Travel Log: Volcanoes Under Our Noses

(Fallon, Nevada; May 11, 2021) – I’ve departed Washington State and begun Cross Country 2021 on my way to settling in Tennessee!

If you’ve followed this blog for a bit, you’ll know I’m fascinated by volcanoes.  I’d have been a happy vulcanologist if my math skills were better.  These systems are amazing examples of natural engineering, and our growing geological knowledge has revealed a great many more volcanoes and volcanic fields around our ever-changing planet than we thought just a few years ago.

Four cities in the United States own their own volcanoes (all are extinct; don’t worry!): Honolulu, Hawai’i; Portland and Bend, Oregon; and Jackson, Mississippi.  Now, in order to be on the same page and not have anyone’s temper erupt in frustration, I’m using the Smithsonian’s Global Vulcanism Program (GVP) definition for an active vs. extinct volcano.  The GVP defines an ‘active’ volcano as one that has erupted within the past 10,000 years and is not a monogenetic vent.  (‘Monogenetic’ volcanoes may erupt for years, but, once their magma chamber is drained, they go silent forever.  Paricutin in Mexico is a great example of a monogenetic volcano that was born and died within the 20th century.)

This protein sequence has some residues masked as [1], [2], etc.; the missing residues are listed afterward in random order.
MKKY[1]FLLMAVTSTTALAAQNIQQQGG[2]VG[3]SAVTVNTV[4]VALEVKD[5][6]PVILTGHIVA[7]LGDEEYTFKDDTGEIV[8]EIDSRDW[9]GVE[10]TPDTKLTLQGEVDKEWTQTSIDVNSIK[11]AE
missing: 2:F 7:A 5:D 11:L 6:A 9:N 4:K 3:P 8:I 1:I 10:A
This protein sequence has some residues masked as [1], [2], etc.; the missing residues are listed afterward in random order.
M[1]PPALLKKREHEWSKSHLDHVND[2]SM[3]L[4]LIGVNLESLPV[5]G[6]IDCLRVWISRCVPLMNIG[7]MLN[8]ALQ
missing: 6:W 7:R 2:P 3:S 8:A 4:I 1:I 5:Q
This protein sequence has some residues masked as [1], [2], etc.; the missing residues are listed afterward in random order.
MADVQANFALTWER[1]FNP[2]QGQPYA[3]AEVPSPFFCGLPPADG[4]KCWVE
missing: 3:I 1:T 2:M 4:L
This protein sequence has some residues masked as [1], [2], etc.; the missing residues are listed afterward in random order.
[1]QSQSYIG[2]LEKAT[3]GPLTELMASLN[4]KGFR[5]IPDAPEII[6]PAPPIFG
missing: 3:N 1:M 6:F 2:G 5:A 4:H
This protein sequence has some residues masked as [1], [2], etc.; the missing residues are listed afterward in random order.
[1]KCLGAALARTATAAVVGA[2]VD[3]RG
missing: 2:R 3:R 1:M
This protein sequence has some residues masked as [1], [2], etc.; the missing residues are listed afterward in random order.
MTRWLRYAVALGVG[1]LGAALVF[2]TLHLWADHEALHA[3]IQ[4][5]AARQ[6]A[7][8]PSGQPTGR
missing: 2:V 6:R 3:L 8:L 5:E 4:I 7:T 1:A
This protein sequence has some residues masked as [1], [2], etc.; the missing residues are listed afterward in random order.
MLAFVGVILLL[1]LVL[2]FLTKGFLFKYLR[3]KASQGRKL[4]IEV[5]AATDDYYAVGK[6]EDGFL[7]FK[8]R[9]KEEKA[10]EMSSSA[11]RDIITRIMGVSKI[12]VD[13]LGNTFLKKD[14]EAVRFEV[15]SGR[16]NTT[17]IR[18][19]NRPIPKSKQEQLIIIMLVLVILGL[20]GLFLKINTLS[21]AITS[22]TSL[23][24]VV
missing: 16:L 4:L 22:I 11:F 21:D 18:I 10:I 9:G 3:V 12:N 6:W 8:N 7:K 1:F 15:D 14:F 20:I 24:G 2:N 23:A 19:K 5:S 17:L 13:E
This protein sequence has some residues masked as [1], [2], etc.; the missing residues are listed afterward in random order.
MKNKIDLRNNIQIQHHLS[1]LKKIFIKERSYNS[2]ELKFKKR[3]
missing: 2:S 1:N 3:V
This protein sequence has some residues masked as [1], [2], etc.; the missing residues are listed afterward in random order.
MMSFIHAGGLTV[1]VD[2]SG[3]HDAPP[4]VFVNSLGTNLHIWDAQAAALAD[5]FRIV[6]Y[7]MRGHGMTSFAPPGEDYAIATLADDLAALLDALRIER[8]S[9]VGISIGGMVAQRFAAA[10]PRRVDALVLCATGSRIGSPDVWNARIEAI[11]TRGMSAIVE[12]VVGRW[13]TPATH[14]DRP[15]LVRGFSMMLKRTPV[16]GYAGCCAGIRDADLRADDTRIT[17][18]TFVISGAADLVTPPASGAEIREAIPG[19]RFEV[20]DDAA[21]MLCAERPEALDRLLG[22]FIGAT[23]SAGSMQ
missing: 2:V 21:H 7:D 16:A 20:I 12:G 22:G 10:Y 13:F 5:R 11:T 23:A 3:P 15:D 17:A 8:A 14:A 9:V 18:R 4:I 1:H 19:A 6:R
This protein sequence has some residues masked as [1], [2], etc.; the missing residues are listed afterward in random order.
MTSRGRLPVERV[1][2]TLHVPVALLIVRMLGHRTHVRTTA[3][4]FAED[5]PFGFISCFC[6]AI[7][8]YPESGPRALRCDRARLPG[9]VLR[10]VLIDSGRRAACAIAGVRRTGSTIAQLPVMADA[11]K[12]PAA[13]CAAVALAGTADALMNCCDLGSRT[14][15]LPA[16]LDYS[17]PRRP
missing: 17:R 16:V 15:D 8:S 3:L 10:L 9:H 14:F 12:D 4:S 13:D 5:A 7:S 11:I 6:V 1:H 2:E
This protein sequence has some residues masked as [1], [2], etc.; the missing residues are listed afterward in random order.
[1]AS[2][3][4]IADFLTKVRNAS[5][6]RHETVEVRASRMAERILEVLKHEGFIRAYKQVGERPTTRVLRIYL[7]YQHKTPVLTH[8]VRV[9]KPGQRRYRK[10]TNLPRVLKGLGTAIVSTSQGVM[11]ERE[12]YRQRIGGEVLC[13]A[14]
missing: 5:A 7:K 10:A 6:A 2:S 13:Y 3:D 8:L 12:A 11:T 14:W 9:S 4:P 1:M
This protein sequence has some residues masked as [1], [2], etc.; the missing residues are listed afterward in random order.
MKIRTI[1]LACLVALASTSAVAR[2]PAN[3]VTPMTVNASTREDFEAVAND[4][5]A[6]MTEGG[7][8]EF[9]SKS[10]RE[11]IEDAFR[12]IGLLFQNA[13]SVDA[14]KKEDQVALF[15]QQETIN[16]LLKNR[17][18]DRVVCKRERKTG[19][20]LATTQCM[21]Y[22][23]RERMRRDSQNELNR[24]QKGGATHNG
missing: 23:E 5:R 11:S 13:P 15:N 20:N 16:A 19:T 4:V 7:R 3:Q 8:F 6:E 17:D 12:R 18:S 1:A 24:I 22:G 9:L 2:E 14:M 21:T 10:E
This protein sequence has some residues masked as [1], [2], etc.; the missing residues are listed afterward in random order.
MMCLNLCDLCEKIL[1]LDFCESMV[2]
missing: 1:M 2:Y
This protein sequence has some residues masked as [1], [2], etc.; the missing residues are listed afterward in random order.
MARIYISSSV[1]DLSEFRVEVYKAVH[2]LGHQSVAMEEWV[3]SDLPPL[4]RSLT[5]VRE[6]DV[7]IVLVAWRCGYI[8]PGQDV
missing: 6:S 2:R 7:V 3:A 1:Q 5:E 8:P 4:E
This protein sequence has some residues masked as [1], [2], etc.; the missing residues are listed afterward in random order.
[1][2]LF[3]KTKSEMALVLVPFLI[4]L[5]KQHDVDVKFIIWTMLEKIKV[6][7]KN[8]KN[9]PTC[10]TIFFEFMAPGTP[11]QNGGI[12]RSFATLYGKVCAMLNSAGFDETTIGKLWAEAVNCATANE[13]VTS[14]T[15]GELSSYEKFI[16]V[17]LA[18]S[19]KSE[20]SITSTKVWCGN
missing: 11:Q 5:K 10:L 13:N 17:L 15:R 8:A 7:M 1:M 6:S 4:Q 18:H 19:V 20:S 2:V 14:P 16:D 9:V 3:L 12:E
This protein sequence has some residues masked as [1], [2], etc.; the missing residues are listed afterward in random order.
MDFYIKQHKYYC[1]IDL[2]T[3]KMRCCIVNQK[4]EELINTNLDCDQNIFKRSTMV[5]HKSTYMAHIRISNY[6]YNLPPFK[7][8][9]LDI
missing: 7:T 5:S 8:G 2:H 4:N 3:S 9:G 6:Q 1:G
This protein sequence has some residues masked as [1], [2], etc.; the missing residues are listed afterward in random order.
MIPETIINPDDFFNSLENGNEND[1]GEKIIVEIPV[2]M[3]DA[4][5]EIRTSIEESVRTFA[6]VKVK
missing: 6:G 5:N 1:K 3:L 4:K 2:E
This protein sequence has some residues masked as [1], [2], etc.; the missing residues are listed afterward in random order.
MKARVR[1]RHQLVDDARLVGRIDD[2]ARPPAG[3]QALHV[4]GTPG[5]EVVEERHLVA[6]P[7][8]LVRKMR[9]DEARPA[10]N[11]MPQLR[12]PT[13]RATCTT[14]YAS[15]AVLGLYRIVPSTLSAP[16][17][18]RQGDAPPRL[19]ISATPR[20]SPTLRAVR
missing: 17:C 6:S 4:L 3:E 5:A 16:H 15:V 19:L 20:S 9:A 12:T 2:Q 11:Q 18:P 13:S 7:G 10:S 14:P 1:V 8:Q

Bend, Oregon, is the proud owner of Pilot Butte, an extinct cinder cone rising to about 500 feet in prominence.  Pilot Butte went off and went out about 600,000 years ago, and the immediate area surrounding it is now geologically quiet.  The butte is part of a volcanic field with numerous visible cones on the edge of Newberry Volcano, a major shield volcano in Oregon that sits just east of the Cascade Range.

Pilot Butte is an extinct, 600,000-year-old cinder cone (volcanic cone built by rocks, ash, and explosion debris) smack in the middle of modern-day Bend, Oregon. The cone rises nearly 500 feet, and can be climbed by trail or by car. Bend is one of four cities in the U.S. with an extinct volcano within the city limits (Bend and Portland, Oregon; Jackson, Mississippi; Honolulu, Hawai’i). Bend, Oregon. (Nathanael Miller, 9 May 2021)

‘Cinder cones’ are a type of volcanic cone built by ‘dry’ volcanic debris (ash, rocks, partially-cooled lava chunks) thrown into the air by explosions that produce little to now lava.  Cinder cones can morph into stratovolcanoes if the system begins alternately erupting lava flows onto the surface, followed by other ‘dry’ eruptions of debris, but Pilot Butte is a straight-up cinder cone.

The butte’s summit can be hiked or reached by car.  The butte is maintained as an Oregon state scenic area and is open year-round.  The summit provides a 360º view that includes the Cascades, Newberry Volcano, Lava Butte to the south, Mount Hood, and, on good days, even Mount Adams in Washington State.  If you drive up, be careful and go slow; you’ll be sharing the road with bikes and pedestrians.